Officer 3: We flew into an island that had been hit by a Cat 5 hurricane. The island had been without water for 48 hours and my team and I went in there, got the plant running and then was able to deliver the water out. The smiles and everything that they had on their faces is something that will stay with me for the rest of my life.
Officer 5: I love life, my job; I love the ship.
To be eligible for navy officer basic training you need to:
- be at least 17 years old
- have no criminal convictions
- have a minimum of NCEA Level 2 with 12 credits in English
- hold a current and clean driver's licence
- be medically and physically fit
- be a New Zealand citizen, or a New Zealand residence class visa holder.
If you meet the criteria, you also need to:
- pass aptitude and fitness tests
- attend a formal interview for your selected trade (area of specialisation).
Some trades differ in their age requirements, and may require you to have NCEA credits in specific subjects or a tertiary degree.
New officer cadets (midshipmen) are posted to Devonport Naval Base to complete a five-day induction course before they start the seven-week Joint Officer Induction Course (JOIC) at RNZAF Base Woodbourne in Blenheim.
After the JOIC, cadets are posted back to Devonport Naval Base for 15 weeks of Junior Officer Common Training (JOCT).
- Defence Careers website - information on the application process
- Defence Careers website - information on upcoming intakes
NCEA Level 2 with a minimum of 12 credits in English is required for this job. Useful subjects include construction and mechanical technologies, digital technologies, mathematics, physical education and physics.
Navy officers need to be:
- disciplined and organised
- careful and accurate, with an eye for detail
- efficient and able to work well under pressure
- able to manage and lead people
- able to solve problems and make decisions
- able to give instructions well.
As well as the ability to command and show leadership, you have to be able to motivate your team.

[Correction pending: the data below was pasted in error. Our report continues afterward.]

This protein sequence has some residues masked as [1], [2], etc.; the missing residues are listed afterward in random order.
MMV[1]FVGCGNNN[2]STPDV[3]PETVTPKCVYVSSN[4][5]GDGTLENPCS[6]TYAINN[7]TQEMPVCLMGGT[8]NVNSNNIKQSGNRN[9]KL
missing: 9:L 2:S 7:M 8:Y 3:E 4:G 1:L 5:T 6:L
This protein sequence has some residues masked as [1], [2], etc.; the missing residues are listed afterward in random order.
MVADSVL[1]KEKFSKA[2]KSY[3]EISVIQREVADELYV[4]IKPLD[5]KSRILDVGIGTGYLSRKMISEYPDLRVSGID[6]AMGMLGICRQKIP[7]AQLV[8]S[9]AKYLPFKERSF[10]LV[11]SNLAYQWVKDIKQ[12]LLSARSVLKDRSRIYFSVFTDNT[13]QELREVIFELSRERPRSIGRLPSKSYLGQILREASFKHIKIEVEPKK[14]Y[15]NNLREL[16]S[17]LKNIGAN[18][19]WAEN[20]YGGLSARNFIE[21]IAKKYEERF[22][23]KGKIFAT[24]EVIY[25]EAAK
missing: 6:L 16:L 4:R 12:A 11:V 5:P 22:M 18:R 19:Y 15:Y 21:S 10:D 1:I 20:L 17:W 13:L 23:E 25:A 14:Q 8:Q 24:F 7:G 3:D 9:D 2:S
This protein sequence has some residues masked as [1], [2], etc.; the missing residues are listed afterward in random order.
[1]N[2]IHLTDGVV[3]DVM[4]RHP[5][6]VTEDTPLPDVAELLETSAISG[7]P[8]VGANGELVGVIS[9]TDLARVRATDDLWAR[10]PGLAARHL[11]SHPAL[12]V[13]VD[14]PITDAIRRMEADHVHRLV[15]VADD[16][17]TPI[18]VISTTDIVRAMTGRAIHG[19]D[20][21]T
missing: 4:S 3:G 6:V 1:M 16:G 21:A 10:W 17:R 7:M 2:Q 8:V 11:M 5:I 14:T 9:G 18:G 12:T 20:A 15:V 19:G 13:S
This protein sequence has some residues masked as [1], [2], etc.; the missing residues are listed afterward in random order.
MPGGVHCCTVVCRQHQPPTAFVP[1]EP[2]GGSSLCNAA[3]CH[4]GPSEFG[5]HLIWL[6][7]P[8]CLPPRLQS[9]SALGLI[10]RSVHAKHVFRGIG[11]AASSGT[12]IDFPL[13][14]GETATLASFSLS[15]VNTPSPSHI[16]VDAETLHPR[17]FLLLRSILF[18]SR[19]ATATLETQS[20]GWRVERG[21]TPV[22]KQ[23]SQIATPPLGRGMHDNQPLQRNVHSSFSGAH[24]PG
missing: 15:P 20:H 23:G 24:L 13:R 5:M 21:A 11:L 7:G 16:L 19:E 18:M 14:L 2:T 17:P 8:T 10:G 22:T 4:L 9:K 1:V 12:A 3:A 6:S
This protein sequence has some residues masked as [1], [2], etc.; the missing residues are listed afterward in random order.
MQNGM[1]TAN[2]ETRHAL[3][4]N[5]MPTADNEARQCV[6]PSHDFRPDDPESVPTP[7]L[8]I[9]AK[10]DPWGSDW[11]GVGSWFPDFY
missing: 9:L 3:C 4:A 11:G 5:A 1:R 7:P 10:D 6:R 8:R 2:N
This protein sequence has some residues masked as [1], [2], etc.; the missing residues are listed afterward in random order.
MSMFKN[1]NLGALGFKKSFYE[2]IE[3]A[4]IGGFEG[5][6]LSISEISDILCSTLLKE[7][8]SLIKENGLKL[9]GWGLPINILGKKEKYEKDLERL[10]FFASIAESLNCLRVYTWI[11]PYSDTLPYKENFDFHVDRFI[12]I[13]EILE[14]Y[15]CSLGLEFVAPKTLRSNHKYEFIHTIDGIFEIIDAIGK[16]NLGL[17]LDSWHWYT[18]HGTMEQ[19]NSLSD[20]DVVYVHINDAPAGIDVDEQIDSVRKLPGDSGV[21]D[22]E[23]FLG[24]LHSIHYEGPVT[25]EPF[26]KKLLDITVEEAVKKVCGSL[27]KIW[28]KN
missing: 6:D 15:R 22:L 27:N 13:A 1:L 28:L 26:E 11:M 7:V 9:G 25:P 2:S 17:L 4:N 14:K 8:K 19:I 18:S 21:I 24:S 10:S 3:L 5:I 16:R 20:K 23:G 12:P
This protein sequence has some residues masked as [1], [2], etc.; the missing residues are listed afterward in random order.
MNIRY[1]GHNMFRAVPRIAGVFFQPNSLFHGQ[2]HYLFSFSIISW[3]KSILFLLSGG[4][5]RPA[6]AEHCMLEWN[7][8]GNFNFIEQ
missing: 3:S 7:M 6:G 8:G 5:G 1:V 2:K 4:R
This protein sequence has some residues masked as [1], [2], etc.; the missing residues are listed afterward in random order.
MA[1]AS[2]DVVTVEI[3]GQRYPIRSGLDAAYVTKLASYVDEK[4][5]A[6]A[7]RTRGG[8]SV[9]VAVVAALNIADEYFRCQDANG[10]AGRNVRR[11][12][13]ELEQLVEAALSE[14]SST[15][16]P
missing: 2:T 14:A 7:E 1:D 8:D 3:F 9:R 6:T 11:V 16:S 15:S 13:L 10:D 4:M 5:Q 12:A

Useful experience for navy officers includes:
- training as a sailor in the Navy
- being a member of the Naval Volunteer Reserve
- involvement in youth organisations such as Sea Scouts and Cadets
- experience at sea
- work or sporting experience in a team environment
- experience in a trade such as automotive or mechanical engineering.
Navy officers must pass Navy fitness tests, so they need to be fit, healthy and strong, with good hearing and eyesight (with or without corrective lenses). Some positions require you to have normal colour vision.
Find out more about training
- NZ Defence
- 0800 136 723 - www.defencecareers.mil.nz
What are the chances of getting a job?
Chances of getting a job as a navy officer are average as the Navy recruits only a small number of officers each year, and competition for positions is high.
The New Zealand Navy is made up of around 2651 staff.
Diversity of staff important
The Navy is committed to diversity, and wants to increase the number of women and have more of a mix of cultures. Women typically make up about 22% of Navy staff.
Chances good for some specialist roles
Your chances of being accepted into basic navy officer training are better if you apply for the following trades:
- airborne tactical officers
- helicopter pilots
- marine engineers.
Defence Force only employer
Navy officers work for the New Zealand Defence Force in New Zealand and overseas.
- Bonallack, A, 'How do you Choose your Speciality? It all Starts with Defence Recruitment', May 2017, (www.navy.mil.nz).
- New Zealand Defence Force, 'Defence White Paper 2016', June 2016, (www.defencecareers.mil.nz).
- New Zealand Defence Force, 'Future35 Our Strategy to 2035', accessed July 2017, (www.nzdf.mil.nz).
- New Zealand Defence Force, 'New Zealand Government Defence Capability Plan 2016', (www.nzdf.mil.nz).
- New Zealand Defence Force, 'The 2015-2016 Annual Report', accessed July 2017, (www.nzdf.mil.nz).
- New Zealand Herald, 'Navy's Newest Vessels haven't Left Port for Years', 14 April 2016, (www.nzherald.co.nz).
- Patterson, J, 'NZ Defence Force to get $20bn Upgrade', 8 June 2016, (www.radio.co.nz).
(This information is a guide only. Find out more about the sources of our job opportunities information)
Progression and specialisations
Navy officers may progress in rank to:
- lieutenant commander.
Navy officers may specialise in:
- combat and security
- engineering and technical trades
- intelligence, IT and communications
- logistics and administration
- medical and health.
- Defence Careers website - information on Navy jobs
- Royal New Zealand Navy website - information on Navy ranks
Last updated 25 August 2017